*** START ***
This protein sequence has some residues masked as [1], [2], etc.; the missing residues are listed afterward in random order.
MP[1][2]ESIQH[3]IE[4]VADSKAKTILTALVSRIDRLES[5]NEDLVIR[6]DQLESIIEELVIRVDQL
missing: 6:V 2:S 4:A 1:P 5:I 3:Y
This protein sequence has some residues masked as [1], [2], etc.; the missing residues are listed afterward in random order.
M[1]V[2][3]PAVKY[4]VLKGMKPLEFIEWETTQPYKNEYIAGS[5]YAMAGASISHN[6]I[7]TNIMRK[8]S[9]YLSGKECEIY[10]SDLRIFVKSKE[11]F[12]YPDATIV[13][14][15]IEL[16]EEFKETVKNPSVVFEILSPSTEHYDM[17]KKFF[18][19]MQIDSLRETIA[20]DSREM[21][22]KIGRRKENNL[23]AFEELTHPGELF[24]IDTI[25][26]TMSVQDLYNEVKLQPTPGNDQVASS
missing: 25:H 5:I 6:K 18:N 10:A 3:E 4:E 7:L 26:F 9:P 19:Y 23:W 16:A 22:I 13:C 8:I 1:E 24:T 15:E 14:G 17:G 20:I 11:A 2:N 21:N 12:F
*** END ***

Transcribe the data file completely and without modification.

This protein sequence has some residues masked as [1], [2], etc.; the missing residues are listed afterward in random order.
MP[1][2]ESIQH[3]IE[4]VADSKAKTILTALVSRIDRLES[5]NEDLVIR[6]DQLESIIEELVIRVDQL
missing: 6:V 2:S 4:A 1:P 5:I 3:Y
This protein sequence has some residues masked as [1], [2], etc.; the missing residues are listed afterward in random order.
M[1]V[2][3]PAVKY[4]VLKGMKPLEFIEWETTQPYKNEYIAGS[5]YAMAGASISHN[6]I[7]TNIMRK[8]S[9]YLSGKECEIY[10]SDLRIFVKSKE[11]F[12]YPDATIV[13][14][15]IEL[16]EEFKETVKNPSVVFEILSPSTEHYDM[17]KKFF[18][19]MQIDSLRETIA[20]DSREM[21][22]KIGRRKENNL[23]AFEELTHPGELF[24]IDTI[25][26]TMSVQDLYNEVKLQPTPGNDQVASS
missing: 25:H 5:I 6:K 18:N 10:A 3:E 4:E 7:L 26:F 9:P 19:Y 23:W 16:A 22:I 13:C 8:I 1:E 24:T 15:E 14:G 17:G 20:I 11:A 2:N 21:N 12:F